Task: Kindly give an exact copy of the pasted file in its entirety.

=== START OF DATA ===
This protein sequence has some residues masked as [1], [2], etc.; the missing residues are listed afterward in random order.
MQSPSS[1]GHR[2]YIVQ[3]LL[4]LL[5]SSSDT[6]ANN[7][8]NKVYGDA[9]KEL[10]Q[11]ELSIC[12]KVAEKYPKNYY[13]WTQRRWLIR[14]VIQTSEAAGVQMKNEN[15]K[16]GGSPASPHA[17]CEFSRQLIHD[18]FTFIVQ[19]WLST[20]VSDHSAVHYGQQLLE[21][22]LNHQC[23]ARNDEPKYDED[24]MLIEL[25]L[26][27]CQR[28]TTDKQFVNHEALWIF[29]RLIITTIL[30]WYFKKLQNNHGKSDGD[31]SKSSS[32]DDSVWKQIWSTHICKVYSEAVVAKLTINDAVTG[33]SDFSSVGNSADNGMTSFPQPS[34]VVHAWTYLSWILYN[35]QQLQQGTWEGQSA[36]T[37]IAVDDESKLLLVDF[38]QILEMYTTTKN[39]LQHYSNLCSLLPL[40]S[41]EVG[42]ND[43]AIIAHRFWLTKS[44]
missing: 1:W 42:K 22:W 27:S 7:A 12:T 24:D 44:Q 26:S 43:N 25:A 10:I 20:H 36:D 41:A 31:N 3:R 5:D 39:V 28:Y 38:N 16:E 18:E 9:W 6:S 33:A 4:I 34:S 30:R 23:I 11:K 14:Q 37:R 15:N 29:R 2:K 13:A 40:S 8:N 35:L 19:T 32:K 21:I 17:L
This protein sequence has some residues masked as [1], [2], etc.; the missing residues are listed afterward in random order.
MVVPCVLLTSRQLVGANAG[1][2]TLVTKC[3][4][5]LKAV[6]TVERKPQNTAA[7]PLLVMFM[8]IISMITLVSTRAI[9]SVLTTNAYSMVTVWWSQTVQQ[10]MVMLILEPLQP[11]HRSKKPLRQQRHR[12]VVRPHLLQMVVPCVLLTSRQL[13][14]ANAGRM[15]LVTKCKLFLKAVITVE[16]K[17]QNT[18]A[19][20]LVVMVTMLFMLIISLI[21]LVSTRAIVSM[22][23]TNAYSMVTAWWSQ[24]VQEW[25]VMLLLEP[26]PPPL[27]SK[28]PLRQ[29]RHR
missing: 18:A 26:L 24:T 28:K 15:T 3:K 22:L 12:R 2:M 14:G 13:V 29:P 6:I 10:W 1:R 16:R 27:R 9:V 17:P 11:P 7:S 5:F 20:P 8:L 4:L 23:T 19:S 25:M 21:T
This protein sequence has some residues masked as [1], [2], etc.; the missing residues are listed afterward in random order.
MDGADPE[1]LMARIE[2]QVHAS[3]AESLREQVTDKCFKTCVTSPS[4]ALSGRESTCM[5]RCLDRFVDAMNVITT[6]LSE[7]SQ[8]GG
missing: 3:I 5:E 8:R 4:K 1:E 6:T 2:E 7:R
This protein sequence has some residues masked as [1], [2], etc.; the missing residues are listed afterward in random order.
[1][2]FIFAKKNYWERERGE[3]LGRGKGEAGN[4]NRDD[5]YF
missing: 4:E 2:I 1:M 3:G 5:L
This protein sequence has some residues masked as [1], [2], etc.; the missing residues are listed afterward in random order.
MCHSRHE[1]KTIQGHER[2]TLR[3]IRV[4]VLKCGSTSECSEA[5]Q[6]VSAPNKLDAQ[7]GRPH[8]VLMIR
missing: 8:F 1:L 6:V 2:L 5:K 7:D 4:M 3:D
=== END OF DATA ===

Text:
This protein sequence has some residues masked as [1], [2], etc.; the missing residues are listed afterward in random order.
MQSPSS[1]GHR[2]YIVQ[3]LL[4]LL[5]SSSDT[6]ANN[7][8]NKVYGDA[9]KEL[10]Q[11]ELSIC[12]KVAEKYPKNYY[13]WTQRRWLIR[14]VIQTSEAAGVQMKNEN[15]K[16]GGSPASPHA[17]CEFSRQLIHD[18]FTFIVQ[19]WLST[20]VSDHSAVHYGQQLLE[21][22]LNHQC[23]ARNDEPKYDED[24]MLIEL[25]L[26][27]CQR[28]TTDKQFVNHEALWIF[29]RLIITTIL[30]WYFKKLQNNHGKSDGD[31]SKSSS[32]DDSVWKQIWSTHICKVYSEAVVAKLTINDAVTG[33]SDFSSVGNSADNGMTSFPQPS[34]VVHAWTYLSWILYN[35]QQLQQGTWEGQSA[36]T[37]IAVDDESKLLLVDF[38]QILEMYTTTKN[39]LQHYSNLCSLLPL[40]S[41]EVG[42]ND[43]AIIAHRFWLTKS[44]
missing: 1:W 42:K 22:W 27:S 7:A 12:T 24:D 44:Q 26:S 43:N 25:A 10:I 20:H 36:D 41:A 31:N 3:R 5:D 39:V 28:Y 38:N 16:E 18:E 9:W 6:S 33:A 4:I 34:S 30:R 23:I 11:K 14:Q 37:R 15:N 29:R 2:K 13:A 40:S 8:N 35:L 19:T 32:K 21:I 17:L
This protein sequence has some residues masked as [1], [2], etc.; the missing residues are listed afterward in random order.
MVVPCVLLTSRQLVGANAG[1][2]TLVTKC[3][4][5]LKAV[6]TVERKPQNTAA[7]PLLVMFM[8]IISMITLVSTRAI[9]SVLTTNAYSMVTVWWSQTVQQ[10]MVMLILEPLQP[11]HRSKKPLRQQRHR[12]VVRPHLLQMVVPCVLLTSRQL[13][14]ANAGRM[15]LVTKCKLFLKAVITVE[16]K[17]QNT[18]A[19][20]LVVMVTMLFMLIISLI[21]LVSTRAIVSM[22][23]TNAYSMVTAWWSQ[24]VQEW[25]VMLLLEP[26]PPPL[27]SK[28]PLRQ[29]RHR
missing: 18:A 26:L 24:T 28:K 15:T 3:K 22:L 12:R 2:M 14:G 13:V 29:P 6:I 10:W 1:R 16:R 27:R 9:V 17:P 11:P 7:S 5:F 20:P 8:L 4:L 23:T 19:S 25:M 21:T
This protein sequence has some residues masked as [1], [2], etc.; the missing residues are listed afterward in random order.
MDGADPE[1]LMARIE[2]QVHAS[3]AESLREQVTDKCFKTCVTSPS[4]ALSGRESTCM[5]RCLDRFVDAMNVITT[6]LSE[7]SQ[8]GG
missing: 3:I 5:E 8:R 4:K 1:E 6:T 2:E 7:R
This protein sequence has some residues masked as [1], [2], etc.; the missing residues are listed afterward in random order.
[1][2]FIFAKKNYWERERGE[3]LGRGKGEAGN[4]NRDD[5]YF
missing: 4:E 2:I 1:M 3:G 5:L
This protein sequence has some residues masked as [1], [2], etc.; the missing residues are listed afterward in random order.
MCHSRHE[1]KTIQGHER[2]TLR[3]IRV[4]VLKCGSTSECSEA[5]Q[6]VSAPNKLDAQ[7]GRPH[8]VLMIR
missing: 8:F 1:L 6:V 2:L 5:K 7:D 4:M 3:D